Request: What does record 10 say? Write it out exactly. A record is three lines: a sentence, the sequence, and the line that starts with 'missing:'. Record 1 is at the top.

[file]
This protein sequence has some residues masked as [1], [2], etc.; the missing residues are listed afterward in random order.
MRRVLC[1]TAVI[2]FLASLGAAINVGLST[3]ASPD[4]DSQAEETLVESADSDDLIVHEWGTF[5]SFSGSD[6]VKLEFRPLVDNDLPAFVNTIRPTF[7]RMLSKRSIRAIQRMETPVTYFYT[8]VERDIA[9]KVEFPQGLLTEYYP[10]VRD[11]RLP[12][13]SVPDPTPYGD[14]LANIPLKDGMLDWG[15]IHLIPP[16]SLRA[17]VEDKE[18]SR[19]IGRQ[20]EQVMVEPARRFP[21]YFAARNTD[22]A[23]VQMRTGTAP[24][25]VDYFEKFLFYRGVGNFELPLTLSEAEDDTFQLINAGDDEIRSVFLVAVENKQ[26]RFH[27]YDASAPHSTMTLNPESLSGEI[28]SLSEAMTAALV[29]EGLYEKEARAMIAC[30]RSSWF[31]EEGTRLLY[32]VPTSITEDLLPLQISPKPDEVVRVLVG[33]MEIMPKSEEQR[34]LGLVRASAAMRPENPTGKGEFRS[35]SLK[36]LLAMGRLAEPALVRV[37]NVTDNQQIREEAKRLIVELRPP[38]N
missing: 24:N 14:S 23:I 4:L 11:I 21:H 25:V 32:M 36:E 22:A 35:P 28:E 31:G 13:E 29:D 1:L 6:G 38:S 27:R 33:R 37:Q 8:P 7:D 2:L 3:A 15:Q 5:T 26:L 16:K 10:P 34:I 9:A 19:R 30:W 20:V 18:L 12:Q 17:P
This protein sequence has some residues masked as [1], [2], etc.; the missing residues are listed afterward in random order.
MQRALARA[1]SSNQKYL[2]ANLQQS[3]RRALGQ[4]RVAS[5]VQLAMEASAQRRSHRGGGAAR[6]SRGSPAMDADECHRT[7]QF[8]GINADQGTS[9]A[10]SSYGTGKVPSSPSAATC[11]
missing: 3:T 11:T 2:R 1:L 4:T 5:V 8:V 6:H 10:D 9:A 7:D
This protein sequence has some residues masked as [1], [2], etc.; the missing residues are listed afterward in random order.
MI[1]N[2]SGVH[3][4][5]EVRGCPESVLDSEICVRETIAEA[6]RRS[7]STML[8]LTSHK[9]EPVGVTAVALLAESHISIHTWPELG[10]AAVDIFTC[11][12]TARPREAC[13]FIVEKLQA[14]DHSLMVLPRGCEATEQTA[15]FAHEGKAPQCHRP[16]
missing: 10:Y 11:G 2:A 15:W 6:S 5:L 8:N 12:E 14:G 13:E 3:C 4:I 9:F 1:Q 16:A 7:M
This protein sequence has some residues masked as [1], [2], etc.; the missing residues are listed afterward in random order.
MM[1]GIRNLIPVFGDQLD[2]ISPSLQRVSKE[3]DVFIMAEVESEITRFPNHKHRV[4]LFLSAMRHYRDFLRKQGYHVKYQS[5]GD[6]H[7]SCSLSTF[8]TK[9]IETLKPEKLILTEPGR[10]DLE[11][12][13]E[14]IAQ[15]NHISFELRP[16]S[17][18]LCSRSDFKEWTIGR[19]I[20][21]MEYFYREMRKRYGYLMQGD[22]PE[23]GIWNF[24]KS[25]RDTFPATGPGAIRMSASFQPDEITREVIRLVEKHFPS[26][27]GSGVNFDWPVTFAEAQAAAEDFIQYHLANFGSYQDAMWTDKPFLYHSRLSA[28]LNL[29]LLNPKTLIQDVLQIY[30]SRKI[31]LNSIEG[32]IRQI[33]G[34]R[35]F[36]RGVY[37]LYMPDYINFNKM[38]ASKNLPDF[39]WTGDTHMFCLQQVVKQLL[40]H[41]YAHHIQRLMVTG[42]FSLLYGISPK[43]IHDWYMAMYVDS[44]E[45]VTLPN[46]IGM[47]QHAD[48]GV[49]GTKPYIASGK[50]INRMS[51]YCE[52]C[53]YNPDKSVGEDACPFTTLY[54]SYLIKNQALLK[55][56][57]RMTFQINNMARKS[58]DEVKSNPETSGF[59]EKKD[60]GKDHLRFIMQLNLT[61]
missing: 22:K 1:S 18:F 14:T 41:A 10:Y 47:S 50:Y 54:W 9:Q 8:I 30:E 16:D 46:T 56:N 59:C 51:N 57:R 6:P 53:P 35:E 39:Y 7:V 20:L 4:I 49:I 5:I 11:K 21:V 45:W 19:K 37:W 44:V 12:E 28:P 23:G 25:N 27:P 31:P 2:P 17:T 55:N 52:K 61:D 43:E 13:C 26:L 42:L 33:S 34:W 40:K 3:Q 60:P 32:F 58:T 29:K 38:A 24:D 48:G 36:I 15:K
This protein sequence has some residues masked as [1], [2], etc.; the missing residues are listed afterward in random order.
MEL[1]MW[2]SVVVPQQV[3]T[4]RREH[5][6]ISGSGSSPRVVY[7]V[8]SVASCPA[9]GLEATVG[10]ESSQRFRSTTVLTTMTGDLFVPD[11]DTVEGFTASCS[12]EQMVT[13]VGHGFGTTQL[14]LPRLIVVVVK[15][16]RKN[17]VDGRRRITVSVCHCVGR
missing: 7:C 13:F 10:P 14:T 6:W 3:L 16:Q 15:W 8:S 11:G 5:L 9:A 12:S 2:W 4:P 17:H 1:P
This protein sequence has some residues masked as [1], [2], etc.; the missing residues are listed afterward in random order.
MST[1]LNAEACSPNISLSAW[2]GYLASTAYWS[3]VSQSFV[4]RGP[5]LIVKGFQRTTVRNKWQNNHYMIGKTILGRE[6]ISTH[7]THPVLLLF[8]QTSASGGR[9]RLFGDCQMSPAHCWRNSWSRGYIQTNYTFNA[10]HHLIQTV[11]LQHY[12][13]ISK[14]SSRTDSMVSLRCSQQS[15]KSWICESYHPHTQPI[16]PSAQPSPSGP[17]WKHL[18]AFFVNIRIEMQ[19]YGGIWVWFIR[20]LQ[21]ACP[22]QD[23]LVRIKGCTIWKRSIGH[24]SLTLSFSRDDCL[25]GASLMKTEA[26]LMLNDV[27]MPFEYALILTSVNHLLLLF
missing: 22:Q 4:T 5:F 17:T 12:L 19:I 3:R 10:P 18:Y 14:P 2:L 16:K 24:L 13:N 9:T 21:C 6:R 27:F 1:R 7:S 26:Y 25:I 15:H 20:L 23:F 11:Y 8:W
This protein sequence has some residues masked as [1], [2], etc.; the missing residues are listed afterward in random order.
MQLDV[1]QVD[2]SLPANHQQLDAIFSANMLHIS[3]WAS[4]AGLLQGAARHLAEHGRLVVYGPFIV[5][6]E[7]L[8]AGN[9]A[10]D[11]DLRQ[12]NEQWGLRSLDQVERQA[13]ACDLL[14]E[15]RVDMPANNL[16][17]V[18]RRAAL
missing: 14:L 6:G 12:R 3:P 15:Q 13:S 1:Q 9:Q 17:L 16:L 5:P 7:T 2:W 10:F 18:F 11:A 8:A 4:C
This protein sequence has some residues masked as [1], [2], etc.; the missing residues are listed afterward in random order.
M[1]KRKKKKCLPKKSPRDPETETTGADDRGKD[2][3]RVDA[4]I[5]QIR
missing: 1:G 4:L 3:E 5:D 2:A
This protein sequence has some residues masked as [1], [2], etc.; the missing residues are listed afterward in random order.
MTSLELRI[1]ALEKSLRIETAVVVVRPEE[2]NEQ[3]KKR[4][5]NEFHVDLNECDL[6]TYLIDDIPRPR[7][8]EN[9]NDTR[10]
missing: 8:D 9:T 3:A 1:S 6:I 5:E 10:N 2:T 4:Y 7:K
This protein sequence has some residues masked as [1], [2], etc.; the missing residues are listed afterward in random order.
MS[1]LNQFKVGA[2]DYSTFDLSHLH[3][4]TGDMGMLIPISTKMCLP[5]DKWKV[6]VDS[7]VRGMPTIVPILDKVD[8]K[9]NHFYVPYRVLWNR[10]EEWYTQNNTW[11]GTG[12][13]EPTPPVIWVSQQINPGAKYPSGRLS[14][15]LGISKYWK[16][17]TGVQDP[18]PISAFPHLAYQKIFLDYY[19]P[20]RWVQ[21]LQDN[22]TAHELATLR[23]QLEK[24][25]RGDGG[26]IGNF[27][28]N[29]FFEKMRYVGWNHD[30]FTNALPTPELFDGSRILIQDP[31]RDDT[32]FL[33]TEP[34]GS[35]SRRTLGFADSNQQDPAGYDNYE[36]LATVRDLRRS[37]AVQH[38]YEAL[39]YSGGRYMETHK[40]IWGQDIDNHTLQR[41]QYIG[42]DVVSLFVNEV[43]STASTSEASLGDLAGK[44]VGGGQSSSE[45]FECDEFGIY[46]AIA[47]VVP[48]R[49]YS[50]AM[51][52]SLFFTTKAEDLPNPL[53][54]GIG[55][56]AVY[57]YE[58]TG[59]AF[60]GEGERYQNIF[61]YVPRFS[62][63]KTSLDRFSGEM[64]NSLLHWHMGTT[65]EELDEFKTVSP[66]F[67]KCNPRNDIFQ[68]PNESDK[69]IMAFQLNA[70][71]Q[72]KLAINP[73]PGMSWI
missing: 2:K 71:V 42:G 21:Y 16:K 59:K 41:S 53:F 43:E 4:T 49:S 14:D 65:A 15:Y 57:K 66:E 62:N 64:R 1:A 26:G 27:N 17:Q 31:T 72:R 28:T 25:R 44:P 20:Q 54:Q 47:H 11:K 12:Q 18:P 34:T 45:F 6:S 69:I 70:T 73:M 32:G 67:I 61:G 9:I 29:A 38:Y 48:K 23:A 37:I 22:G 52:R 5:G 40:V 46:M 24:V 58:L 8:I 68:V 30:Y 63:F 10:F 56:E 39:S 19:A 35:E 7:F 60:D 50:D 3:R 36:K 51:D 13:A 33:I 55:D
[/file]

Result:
This protein sequence has some residues masked as [1], [2], etc.; the missing residues are listed afterward in random order.
MS[1]LNQFKVGA[2]DYSTFDLSHLH[3][4]TGDMGMLIPISTKMCLP[5]DKWKV[6]VDS[7]VRGMPTIVPILDKVD[8]K[9]NHFYVPYRVLWNR[10]EEWYTQNNTW[11]GTG[12][13]EPTPPVIWVSQQINPGAKYPSGRLS[14][15]LGISKYWK[16][17]TGVQDP[18]PISAFPHLAYQKIFLDYY[19]P[20]RWVQ[21]LQDN[22]TAHELATLR[23]QLEK[24][25]RGDGG[26]IGNF[27][28]N[29]FFEKMRYVGWNHD[30]FTNALPTPELFDGSRILIQDP[31]RDDT[32]FL[33]TEP[34]GS[35]SRRTLGFADSNQQDPAGYDNYE[36]LATVRDLRRS[37]AVQH[38]YEAL[39]YSGGRYMETHK[40]IWGQDIDNHTLQR[41]QYIG[42]DVVSLFVNEV[43]STASTSEASLGDLAGK[44]VGGGQSSSE[45]FECDEFGIY[46]AIA[47]VVP[48]R[49]YS[50]AM[51][52]SLFFTTKAEDLPNPL[53][54]GIG[55][56]AVY[57]YE[58]TG[59]AF[60]GEGERYQNIF[61]YVPRFS[62][63]KTSLDRFSGEM[64]NSLLHWHMGTT[65]EELDEFKTVSP[66]F[67]KCNPRNDIFQ[68]PNESDK[69]IMAFQLNA[70][71]Q[72]KLAINP[73]PGMSWI
missing: 2:K 71:V 42:G 21:Y 16:K 59:K 41:S 53:F 43:E 4:T 49:S 14:D 65:A 15:Y 57:K 66:E 62:N 64:R 1:A 26:G 27:N 17:Q 31:T 72:R 28:T 25:R 44:P 20:Q 54:Q 47:H 11:K 12:Q 18:P 34:T 45:F 6:S 69:I 70:T 73:M 32:G 67:I 61:G 9:I 29:A 38:Y 48:K 23:A 37:I 22:G 52:R 5:G 40:V 46:M 24:V 58:L 8:I 68:V 30:Y 63:F 10:F 56:E 39:S 19:A 35:E 7:F 60:D 50:D 3:R 36:K 51:D 13:A 33:I 55:D